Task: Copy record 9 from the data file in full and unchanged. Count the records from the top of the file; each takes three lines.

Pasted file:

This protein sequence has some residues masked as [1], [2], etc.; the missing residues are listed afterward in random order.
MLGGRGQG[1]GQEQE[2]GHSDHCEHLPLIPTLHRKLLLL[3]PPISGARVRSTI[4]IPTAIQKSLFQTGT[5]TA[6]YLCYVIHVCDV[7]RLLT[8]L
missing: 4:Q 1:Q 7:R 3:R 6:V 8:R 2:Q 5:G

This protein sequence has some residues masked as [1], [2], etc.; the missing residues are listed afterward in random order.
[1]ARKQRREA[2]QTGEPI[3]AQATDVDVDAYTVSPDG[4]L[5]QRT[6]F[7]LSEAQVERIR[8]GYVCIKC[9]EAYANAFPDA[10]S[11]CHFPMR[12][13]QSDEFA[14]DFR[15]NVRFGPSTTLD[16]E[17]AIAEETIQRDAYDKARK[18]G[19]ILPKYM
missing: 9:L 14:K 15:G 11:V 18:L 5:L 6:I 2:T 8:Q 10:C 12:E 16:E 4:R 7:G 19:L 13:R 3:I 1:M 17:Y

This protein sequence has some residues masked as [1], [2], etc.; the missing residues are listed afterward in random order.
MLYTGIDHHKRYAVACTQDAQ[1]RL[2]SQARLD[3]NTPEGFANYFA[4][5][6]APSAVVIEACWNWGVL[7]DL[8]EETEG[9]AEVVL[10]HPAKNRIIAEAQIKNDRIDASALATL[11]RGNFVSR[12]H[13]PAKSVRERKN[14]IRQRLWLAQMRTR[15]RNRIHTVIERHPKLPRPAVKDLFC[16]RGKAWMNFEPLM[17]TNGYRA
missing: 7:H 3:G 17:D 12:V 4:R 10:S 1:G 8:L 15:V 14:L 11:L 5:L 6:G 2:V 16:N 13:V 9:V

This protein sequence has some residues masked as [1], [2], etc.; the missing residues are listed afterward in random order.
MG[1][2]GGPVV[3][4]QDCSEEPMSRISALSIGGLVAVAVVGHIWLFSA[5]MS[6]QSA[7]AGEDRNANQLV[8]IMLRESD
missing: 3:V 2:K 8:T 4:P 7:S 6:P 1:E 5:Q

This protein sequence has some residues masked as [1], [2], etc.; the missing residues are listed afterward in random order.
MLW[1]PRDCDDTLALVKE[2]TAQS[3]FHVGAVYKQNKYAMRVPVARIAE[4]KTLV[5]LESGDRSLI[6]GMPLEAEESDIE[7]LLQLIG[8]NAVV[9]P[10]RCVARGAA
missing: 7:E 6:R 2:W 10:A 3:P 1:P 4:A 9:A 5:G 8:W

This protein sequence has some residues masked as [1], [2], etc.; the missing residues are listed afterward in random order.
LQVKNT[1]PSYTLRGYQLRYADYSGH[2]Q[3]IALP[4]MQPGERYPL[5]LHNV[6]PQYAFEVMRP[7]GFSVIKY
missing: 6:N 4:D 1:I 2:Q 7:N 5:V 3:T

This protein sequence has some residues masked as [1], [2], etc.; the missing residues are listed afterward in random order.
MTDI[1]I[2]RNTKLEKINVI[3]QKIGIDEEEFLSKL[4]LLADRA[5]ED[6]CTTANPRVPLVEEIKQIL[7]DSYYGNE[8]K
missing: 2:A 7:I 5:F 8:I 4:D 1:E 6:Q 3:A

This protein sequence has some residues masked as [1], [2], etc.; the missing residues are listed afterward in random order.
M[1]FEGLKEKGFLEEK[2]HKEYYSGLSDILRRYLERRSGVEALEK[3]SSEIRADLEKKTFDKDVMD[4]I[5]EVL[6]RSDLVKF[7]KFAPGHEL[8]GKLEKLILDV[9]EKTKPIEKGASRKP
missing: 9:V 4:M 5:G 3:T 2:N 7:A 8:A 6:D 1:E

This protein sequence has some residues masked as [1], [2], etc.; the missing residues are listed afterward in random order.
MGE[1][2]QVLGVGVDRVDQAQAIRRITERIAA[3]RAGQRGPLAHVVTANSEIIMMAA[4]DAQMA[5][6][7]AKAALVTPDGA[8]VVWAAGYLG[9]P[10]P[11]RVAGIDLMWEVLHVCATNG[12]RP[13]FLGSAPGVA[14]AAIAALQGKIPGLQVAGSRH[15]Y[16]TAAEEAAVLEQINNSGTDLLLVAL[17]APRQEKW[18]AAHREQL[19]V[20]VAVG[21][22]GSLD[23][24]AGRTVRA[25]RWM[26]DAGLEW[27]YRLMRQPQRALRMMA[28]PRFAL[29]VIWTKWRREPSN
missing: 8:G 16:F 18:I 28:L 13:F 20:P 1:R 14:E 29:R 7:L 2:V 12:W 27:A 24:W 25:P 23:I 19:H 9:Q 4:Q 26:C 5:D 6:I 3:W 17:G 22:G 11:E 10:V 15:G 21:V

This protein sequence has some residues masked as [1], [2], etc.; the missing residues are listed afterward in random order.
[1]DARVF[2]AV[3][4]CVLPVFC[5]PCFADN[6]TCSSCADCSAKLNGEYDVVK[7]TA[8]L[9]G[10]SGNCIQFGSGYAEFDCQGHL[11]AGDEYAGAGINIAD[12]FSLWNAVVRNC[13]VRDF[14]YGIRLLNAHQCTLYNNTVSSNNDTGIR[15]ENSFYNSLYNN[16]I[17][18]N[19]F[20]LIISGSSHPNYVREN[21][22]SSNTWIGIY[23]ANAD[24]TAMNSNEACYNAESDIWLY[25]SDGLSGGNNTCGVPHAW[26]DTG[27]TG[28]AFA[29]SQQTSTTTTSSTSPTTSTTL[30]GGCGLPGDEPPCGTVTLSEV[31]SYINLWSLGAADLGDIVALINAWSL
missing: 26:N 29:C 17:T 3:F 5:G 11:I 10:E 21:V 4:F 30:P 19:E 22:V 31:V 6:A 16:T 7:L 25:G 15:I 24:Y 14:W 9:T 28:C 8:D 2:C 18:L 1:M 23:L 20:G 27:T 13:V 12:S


This protein sequence has some residues masked as [1], [2], etc.; the missing residues are listed afterward in random order.
MGE[1][2]QVLGVGVDRVDQAQAIRRITERIAA[3]RAGQRGPLAHVVTANSEIIMMAA[4]DAQMA[5][6][7]AKAALVTPDGA[8]VVWAAGYLG[9]P[10]P[11]RVAGIDLMWEVLHVCATNG[12]RP[13]FLGSAPGVA[14]AAIAALQGKIPGLQVAGSRH[15]Y[16]TAAEEAAVLEQINNSGTDLLLVAL[17]APRQEKW[18]AAHREQL[19]V[20]VAVG[21][22]GSLD[23][24]AGRTVRA[25]RWM[26]DAGLEW[27]YRLMRQPQRALRMMA[28]PRFAL[29]VIWTKWRREPSN
missing: 8:G 16:F 18:I 28:L 13:F 20:P 1:R 14:E 29:R 7:L 2:V 12:W 27:A 24:W 25:P 23:I 19:H 9:Q 4:Q 26:C 5:D 6:I 3:W 17:G 22:G 11:E 10:V 15:G 21:V